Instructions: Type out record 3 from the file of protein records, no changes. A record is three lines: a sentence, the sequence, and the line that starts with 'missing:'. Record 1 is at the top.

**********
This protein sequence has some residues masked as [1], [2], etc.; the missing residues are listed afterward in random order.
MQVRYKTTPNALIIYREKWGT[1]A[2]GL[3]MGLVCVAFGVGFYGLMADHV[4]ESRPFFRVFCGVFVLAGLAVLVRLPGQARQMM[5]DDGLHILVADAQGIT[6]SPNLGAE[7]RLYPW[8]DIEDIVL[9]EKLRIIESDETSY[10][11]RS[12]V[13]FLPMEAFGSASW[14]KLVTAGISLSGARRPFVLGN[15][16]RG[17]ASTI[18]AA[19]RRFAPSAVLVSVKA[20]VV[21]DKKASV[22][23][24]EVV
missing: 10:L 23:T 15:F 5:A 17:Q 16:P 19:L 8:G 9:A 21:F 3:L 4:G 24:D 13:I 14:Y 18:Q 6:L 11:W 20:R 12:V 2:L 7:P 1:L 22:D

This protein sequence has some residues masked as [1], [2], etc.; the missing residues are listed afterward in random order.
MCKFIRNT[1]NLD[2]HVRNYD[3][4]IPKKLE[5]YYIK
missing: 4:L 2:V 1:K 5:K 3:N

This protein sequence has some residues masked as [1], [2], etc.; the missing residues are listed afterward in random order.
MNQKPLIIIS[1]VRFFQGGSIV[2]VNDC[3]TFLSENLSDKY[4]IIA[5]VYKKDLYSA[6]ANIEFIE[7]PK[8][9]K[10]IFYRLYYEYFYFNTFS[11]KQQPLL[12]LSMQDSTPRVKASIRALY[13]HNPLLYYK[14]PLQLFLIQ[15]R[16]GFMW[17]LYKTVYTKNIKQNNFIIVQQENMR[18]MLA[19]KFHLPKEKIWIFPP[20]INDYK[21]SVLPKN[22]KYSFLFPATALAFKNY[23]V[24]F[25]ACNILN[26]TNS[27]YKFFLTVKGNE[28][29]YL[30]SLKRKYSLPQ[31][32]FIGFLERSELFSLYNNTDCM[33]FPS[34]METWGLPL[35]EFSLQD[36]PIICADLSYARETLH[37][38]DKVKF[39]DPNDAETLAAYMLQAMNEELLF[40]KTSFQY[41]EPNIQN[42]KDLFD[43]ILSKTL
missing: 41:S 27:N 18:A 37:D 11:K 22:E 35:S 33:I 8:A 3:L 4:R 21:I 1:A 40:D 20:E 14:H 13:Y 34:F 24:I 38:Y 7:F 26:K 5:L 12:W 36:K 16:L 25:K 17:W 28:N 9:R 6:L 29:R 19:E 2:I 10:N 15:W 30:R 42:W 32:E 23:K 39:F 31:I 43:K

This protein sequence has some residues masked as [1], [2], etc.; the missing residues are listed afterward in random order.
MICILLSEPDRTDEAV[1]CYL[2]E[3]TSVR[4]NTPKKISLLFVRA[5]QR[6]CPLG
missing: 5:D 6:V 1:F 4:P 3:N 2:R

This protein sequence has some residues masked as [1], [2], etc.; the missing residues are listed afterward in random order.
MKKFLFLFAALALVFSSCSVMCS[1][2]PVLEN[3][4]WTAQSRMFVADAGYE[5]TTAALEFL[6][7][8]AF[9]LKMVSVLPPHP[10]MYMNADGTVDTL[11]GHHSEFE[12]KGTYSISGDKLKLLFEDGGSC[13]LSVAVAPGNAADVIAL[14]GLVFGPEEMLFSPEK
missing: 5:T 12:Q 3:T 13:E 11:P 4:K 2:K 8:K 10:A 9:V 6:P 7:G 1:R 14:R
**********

This protein sequence has some residues masked as [1], [2], etc.; the missing residues are listed afterward in random order.
MNQKPLIIIS[1]VRFFQGGSIV[2]VNDC[3]TFLSENLSDKY[4]IIA[5]VYKKDLYSA[6]ANIEFIE[7]PK[8][9]K[10]IFYRLYYEYFYFNTFS[11]KQQPLL[12]LSMQDSTPRVKASIRALY[13]HNPLLYYK[14]PLQLFLIQ[15]R[16]GFMW[17]LYKTVYTKNIKQNNFIIVQQENMR[18]MLA[19]KFHLPKEKIWIFPP[20]INDYK[21]SVLPKN[22]KYSFLFPATALAFKNY[23]V[24]F[25]ACNILN[26]TNS[27]YKFFLTVKGNE[28][29]YL[30]SLKRKYSLPQ[31][32]FIGFLERSELFSLYNNTDCM[33]FPS[34]METWGLPL[35]EFSLQD[36]PIICADLSYARETLH[37][38]DKVKF[39]DPNDAETLAAYMLQAMNEELLF[40]KTSFQY[41]EPNIQN[42]KDLFD[43]ILSKTL
missing: 41:S 27:N 18:A 37:D 11:K 22:E 35:S 33:I 8:A 3:L 4:R 21:I 1:A 40:D 20:E 14:H 13:Y 34:F 24:I 38:Y 7:F 26:K 5:L 12:W 36:K 16:L 25:K 17:W 28:N 9:R 6:L 29:R 19:E 2:I 10:N 15:W 30:R 42:W 32:E 23:K 39:F 31:I 43:K